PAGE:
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Vital Signs: Characteristics of Drug Overdose Deaths Involving Opioids and Stimulants — 24 States and the District of Columbia, January–June 2019
  • Published Date:

    September 04 2020

  • Source:
    MMWR Morb Mortal Wkly Rep. 69(35):1189-1197
  • Language:
    English
Filetype[PDF-262.53 KB]


Details:
  • Alternative Title:
    MMWR Morb Mortal Wkly Rep
  • Description:
    Introduction Provisional estimates indicate that drug overdose deaths increased in 2019 after a slight decrease in 2018. In 2018, overdose deaths primarily involved opioids, with continued increases in deaths involving illicitly manufactured fentanyls (IMFs). Deaths involving stimulants such as cocaine and methamphetamine are also increasing, mainly in combination with opioids. Methods CDC analyzed data on drug overdose deaths during January–June 2019 from 24 states and the District of Columbia (DC) in the State Unintentional Drug Overdose Reporting System to describe characteristics and circumstances of opioid- and stimulant-involved overdose deaths. Results Among 16,236 drug overdose deaths in 24 states and DC, 7,936 (48.9%) involved opioids without stimulants, 5,301 (32.6%) involved opioids and stimulants, 2,056 (12.7%) involved stimulants without opioids, and 943 (5.8%) involved neither opioids nor stimulants. Approximately 80% of overdose deaths involved one or more opioid, and IMFs were involved in three of four opioid-involved overdose deaths. IMFs, heroin, cocaine, or methamphetamine (alone or in combination) were involved in 83.8% of overdose deaths. More than three in five (62.7%) overdose deaths had documentation of at least one potential opportunity for overdose prevention intervention. Conclusions and implications for public health practice Identifying opportunities to intervene before an overdose death and implementing evidence-based prevention policies, programs, and practices could save lives. Strategies should address characteristics of overdoses involving IMFs, such as rapid overdose progression, as well as opioid and stimulant co-involvement. These efforts should be complemented by efforts to prevent initiation of prescription opioid and stimulant misuse and illicit drug use.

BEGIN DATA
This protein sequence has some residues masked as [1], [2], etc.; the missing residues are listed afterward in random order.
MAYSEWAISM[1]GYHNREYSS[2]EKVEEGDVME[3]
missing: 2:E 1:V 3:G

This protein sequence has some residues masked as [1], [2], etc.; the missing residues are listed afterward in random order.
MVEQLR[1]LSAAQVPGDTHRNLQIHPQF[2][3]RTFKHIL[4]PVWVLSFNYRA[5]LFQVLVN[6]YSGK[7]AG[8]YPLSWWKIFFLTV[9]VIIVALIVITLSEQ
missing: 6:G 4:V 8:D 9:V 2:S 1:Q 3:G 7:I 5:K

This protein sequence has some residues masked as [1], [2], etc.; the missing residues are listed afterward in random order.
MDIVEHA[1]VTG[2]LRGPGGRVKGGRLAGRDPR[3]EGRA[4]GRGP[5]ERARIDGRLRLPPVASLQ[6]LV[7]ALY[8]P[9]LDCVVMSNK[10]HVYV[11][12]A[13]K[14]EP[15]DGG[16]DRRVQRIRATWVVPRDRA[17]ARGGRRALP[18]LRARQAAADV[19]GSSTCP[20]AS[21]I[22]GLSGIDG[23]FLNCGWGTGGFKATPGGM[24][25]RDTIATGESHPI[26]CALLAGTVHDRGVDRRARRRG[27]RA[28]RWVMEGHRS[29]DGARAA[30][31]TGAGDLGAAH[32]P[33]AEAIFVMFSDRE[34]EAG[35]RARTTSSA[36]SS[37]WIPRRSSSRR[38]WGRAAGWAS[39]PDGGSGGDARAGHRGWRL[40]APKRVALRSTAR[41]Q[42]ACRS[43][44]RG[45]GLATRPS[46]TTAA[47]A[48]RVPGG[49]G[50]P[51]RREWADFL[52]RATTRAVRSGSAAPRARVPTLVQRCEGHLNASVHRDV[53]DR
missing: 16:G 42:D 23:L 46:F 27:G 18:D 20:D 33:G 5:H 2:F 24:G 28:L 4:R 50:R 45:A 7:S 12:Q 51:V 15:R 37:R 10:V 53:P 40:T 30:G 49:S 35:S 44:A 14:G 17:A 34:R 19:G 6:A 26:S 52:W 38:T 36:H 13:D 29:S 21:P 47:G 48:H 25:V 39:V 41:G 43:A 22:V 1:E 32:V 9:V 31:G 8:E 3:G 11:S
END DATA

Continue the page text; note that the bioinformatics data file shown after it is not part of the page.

• Pubmed ID:
    32881854
  • Pubmed Central ID:
    PMC7470457
  • Document Type:
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